Search - NOVA: Secrets of Lost Empires 2 on DVD

NOVA: Secrets of Lost Empires 2
NOVA Secrets of Lost Empires 2
Actor: Nova
Director: Nova
Genres: Television, Educational, Documentary
NR     2008     4hr 40min

Studio: Wgbh Wholesale Release Date: 01/29/2008 Run time: 280 minutes


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Movie Details

Actor: Nova
Director: Nova
Genres: Television, Educational, Documentary
Sub-Genres: Television, Educational, History, Science & Technology
Studio: WGBH Boston
Format: DVD - Color - Closed-captioned
DVD Release Date: 01/08/2008
Release Year: 2008
Run Time: 4hr 40min
Screens: Color
Number of Discs: 3
SwapaDVD Credits: 3
Total Copies: 0
Members Wishing: 4
Edition: Box set
MPAA Rating: NR (Not Rated)
Languages: English

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Movie Reviews

Television at its best
Scott Chamberlain | Minneapolis, MN United States | 03/01/2008
(5 out of 5 stars)

"I. Absolutely. Love. This. Series. Maybe even more than its predecessor, which also holds a place of honor in my collection.

The premise of the show is fantastic: let's see if we can re-construct some of the greatest wonders of the ancient world. The technical know-how of how, for example, the great stone heads of Easter Island were made and raised is long gone... so NOVA brings together top archaeologists, anthropologists and modern day engineers to examine the evidence, sift through clues and come up with their best ideas. And then they put their ideas to the test in real-world settings. All this creates great TV: will these ideas work? Will that hair-brained, overly-designed contraption actually collapse under its own weight? Will overstressed scientists, realizing this IS their 15 minutes of fame, actually get into a fist fight?

What makes the second season slightly more enjoyable than the first is the improved production values, the unexpected engineering marvels and the completely overblown egos of the scientists. The production was certainly high before, but experience meant that the shows were slightly better paced and more dramatic--they seemed to tell a *story* better as a documentary. This season brought up some very different marvels--for example, the China Bridge episode was completely unknown to me, and all the more fascinating for it. I was also happy to see the obligatory episode on the Romans didn't look at one of the more familiar architectural marvels, but the unexpected (and HIGHLY complex) Roman Bath. And the egos were bigger than before. Wow. I thought the Easter Island people were going to start chest-butting each other, and it was comical to watch the bridge building "expert" for the China Bridge episode keep insisting his ideas were right, even after each was shown to be catastrophically wrong.... A final improvement: the obelisk episode gives closure to a challenge that eluded the team in the previous season.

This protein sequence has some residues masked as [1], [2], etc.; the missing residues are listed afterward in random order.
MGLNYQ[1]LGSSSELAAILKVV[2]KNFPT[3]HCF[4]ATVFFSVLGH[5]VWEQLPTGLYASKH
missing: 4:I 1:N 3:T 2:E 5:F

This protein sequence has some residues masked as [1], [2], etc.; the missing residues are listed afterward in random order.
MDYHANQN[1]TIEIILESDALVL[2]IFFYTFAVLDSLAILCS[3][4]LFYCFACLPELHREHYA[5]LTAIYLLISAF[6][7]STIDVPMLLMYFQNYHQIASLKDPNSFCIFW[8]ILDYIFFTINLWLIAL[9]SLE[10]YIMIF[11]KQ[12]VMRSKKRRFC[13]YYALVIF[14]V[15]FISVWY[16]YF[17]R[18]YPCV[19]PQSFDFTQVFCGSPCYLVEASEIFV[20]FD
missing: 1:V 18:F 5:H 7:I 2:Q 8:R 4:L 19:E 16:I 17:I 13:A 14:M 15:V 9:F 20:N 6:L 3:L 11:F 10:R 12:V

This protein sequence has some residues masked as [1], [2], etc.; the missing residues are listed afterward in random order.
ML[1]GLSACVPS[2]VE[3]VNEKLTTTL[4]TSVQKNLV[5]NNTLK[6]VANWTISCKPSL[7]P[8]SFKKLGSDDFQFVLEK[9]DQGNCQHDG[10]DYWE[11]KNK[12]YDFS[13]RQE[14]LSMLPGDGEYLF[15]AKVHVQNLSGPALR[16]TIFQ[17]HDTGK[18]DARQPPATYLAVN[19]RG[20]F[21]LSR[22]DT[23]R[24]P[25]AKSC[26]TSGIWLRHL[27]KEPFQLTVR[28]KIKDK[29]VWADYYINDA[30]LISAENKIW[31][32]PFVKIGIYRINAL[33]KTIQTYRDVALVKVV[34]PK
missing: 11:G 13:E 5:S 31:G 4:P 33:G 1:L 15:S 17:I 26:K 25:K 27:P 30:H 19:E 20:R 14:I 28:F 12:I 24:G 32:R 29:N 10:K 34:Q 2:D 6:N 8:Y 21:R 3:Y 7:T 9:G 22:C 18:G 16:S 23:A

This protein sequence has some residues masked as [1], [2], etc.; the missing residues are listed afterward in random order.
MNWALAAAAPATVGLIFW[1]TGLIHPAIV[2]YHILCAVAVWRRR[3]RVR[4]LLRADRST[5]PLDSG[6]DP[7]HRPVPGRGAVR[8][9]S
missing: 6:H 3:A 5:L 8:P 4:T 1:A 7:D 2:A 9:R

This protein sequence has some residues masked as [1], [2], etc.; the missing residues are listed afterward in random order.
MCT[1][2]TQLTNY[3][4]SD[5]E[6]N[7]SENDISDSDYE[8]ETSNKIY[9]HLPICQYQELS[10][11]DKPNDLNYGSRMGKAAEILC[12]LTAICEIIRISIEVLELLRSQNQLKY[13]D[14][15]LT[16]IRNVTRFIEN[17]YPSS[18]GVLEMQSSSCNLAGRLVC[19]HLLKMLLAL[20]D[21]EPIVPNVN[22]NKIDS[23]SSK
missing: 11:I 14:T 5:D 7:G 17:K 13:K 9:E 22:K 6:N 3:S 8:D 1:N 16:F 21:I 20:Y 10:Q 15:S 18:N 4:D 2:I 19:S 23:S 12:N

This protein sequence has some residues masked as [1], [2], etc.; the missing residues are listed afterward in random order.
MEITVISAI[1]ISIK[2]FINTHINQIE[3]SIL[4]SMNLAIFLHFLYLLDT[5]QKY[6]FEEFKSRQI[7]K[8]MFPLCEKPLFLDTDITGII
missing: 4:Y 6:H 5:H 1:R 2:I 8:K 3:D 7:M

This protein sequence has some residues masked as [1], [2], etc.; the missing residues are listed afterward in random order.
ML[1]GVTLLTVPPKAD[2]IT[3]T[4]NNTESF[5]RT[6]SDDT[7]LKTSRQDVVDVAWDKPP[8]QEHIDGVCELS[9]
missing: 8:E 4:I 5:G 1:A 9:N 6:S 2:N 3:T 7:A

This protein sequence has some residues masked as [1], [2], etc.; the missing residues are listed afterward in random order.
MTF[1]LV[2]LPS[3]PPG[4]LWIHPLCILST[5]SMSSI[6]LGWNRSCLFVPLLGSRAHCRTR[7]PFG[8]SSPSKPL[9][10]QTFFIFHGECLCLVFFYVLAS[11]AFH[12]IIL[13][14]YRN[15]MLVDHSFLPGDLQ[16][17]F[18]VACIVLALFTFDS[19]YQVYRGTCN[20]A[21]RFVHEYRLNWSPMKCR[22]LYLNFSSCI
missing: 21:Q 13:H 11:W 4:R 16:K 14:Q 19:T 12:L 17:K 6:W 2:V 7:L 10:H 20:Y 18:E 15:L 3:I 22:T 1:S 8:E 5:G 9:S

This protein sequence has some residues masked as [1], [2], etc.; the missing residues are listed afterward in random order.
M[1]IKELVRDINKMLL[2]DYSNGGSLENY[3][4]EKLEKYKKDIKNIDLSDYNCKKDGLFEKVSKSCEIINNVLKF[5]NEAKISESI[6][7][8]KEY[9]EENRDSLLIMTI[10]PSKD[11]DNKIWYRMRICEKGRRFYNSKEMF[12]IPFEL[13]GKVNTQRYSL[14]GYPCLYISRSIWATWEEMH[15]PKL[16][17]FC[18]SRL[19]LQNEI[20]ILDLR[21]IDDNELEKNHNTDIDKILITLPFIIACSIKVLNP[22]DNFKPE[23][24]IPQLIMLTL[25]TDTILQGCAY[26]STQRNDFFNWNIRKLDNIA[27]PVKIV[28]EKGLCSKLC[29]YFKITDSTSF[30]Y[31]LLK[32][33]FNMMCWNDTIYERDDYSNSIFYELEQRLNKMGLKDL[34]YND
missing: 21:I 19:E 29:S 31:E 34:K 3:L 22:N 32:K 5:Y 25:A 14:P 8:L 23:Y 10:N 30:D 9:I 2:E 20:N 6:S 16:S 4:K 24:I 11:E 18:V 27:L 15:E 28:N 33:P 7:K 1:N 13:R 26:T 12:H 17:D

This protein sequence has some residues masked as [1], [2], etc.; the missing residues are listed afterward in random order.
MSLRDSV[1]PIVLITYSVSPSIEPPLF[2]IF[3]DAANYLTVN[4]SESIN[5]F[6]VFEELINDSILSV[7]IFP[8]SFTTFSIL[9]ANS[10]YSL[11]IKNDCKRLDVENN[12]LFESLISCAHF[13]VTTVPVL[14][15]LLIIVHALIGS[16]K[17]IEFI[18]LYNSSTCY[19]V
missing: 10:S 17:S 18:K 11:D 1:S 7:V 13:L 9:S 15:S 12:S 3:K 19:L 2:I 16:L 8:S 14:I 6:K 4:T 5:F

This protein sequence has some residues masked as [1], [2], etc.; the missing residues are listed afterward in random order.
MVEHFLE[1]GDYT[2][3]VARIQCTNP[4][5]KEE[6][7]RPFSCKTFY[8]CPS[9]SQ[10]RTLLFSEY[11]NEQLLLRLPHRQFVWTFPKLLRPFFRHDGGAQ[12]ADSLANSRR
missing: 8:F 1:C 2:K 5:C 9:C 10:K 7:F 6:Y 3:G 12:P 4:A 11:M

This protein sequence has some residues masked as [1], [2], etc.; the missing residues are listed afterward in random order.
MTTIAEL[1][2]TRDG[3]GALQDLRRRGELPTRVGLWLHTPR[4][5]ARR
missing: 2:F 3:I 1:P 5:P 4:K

A number of programs on the History Channel and Discover Channel, including "Engineering an Empire," look at how the ancients built such enduring wonders. This NOVA program is for my money the best of the best... the hands-on approach of using modern engineers to help build them makes these wonders more real, and the pressures of competing against different teams with different models (or just against the clock) gives the programs a dramatic edge that computer-generated graphics just can't compete against.

Highly recommended for armchair archaeologists, travelers, and anyone curious about how things work. Now, if NOVA could be persuaded to produce a third season....

EASTER ISLAND - a look at how the ancients carved, moved and set up these massive stone heads. Also looks at the long-terms consequences of these projects on the environment and society.

CHINA BRIDGE - how do you make a curved arch bridge with straight timbers? Scientists explore these fascinating "woven" bridges from ancient times.

ROMAN BATH - the bath was a complex marvel, with underground furnaces and pluming that heated specific rooms in addition to the water. Every respectable house in ancient Rome had one of these--a level of sophistication we wouldn't see again until the 20th century.

PHARAOH'S OBELISK - a re-attempt to raise these massive, but delicate stone needles. How can you stand it upright, without the weight cracking it in half? Could the final answer be the simplest idea of all?

MEDIEVAL SIEGE - the most powerful war weapon of the Middle Ages was a machine that threw huge boulders. Built on the fly and dismantled after the attack, they were ephemeral, but changed the course of several countries' histories. None survive, how did they work?